NEW YORK — NEW YORK -- For David Cone, yesterday's start in Game 2 of the American League Championship Series was a labor of love.
Cone loved being in the postseason, but he labored through six innings before being removed.
Bringing little else to the mound except his guile and resilience, Cone pitched badly enough to lose, yet departed with the score tied, 2-2. He had nothing to do with the decisive blow, a two-run homer by Rafael Palmeiro off Yankees reliever Jeff Nelson that sparked the Orioles' 5-3 victory.
Cone allowed five hits and two runs, but those numbers were deceiving. The former Cy Young Award winner did not dominate.
Making his seventh start since coming off the disabled list on Sept. 2, Cone threw 133 pitches before manager Joe Torre pulled him. Orioles starter David Wells, by comparison, totaled 93 through six innings.
Thirteen times, Cone went to three balls on a hitter. He walked five, struck out five, threw a wild pitch and had no chance of being saddled with the loss despite his many difficulties.
How did Cone, who had surgery on May 10 to remove an aneurysm in his right shoulder, feel about the game still being tied when Nelson took over? "Lucky, no doubt about it," he said.
The fifth inning was vintage Cone yesterday. He retired the first two batters, then threw a breaking ball on the outside corner that Roberto Alomar chopped up the middle, just beyond diving shortstop Derek Jeter, who was shading toward the hole. Cone then went to a full count on Rafael Palmeiro, each pitch seeming to take an eternity as he walked to the back of the mound, adjusted his cap, threw over to first.
Finally, he got Palmeiro to ground out, and the huge Yankee Stadium crowd erupted. Another jam had come and gone.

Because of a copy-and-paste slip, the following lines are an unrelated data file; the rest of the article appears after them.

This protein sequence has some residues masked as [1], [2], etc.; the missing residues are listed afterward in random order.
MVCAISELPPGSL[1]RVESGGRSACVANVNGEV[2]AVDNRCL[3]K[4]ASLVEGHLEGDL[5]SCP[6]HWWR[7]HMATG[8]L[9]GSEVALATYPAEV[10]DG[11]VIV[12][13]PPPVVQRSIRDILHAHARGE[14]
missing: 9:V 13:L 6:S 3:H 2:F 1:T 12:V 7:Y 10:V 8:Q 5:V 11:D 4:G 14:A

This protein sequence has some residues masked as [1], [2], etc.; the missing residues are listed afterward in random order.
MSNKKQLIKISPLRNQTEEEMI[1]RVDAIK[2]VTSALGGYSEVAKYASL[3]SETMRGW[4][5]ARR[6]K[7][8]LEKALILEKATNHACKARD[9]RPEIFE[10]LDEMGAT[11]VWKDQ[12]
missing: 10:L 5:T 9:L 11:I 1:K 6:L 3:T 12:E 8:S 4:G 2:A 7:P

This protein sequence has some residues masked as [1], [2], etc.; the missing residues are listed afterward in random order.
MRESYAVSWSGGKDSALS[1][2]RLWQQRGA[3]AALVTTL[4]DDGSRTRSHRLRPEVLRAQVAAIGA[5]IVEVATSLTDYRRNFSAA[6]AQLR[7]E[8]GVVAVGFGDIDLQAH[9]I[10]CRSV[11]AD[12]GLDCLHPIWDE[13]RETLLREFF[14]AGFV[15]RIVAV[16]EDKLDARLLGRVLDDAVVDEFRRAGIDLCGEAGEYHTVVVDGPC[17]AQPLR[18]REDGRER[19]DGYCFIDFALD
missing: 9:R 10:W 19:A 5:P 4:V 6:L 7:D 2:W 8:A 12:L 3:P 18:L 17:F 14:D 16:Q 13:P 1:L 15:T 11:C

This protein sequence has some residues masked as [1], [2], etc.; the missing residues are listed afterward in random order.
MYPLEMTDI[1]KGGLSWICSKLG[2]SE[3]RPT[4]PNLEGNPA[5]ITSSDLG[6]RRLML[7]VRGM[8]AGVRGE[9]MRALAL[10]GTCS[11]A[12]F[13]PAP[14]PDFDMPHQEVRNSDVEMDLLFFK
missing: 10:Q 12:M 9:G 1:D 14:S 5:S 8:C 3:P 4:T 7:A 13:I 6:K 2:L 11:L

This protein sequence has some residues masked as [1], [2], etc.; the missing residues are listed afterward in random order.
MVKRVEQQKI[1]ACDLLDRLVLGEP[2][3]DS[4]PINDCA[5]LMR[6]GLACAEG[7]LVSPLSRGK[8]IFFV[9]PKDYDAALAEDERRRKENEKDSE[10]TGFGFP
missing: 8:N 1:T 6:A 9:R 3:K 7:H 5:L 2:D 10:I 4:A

Another one was waiting for him around the corner.
Cone, 7-2 with a 2.88 ERA during the regular season, struck out Bobby Bonilla to begin the sixth, but that was a tease. He gave up a looping single to right by Cal Ripken and a two-out single to B. J. Surhoff. The tightrope was getting thinner.
Chris Hoiles walked to load the bases, and with left-hander Brady Anderson coming up, Torre emerged from the dugout. Left-hander Graeme Lloyd was ready in the bullpen, but Cone persuaded Torre to let him continue, saying "I want this out."
Lloyd sat down, and Cone rewarded Torre's faith. He got ahead of Anderson with a couple of breaking balls, then retired him on a long fly down the left-field line. To that point, the Orioles were 0-for-13 with runners in scoring position, and Cone was the greatest escape artist since Houdini.
"I tried to convince [Torre] that I had enough to make some pitches and get out of this. I got us in the jam and I still had enough left to get out of it," Cone said.
The only inning he couldn't get away clean was the third, when he walked Anderson and gave up a two-run homer to Todd Zeile that wiped out a 2-0 Yankees lead.
Cone had walked the bases loaded in the first, then retired Ripken on a fly ball to center. He threw 32 pitches, and he was just getting started.
"There were some close calls he didn't get," Torre said. "It looked like the umpire got a little stingy on him at times, but that was for both sides."
"I have to give [the Orioles] credit," Cone said. "There were a lot of pitches that were very close and they were very disciplined and forced me to throw a lot of pitches and get me out of the game a little earlier than I would have liked. It wasn't like I was really wild and missing badly.
"I felt good. I felt like I had some pretty decent stuff."
The Orioles must not have noticed. They had at least one base runner in every inning except the second.
"David struggled with his command," Torre said. "His stuff is fine. In fact, right at the end in the last couple of innings, it looked like he had better command because maybe some of the excitement had worn out. He got a little tired, but it's there and I look forward to his next start."
Pub Date: 10/11/96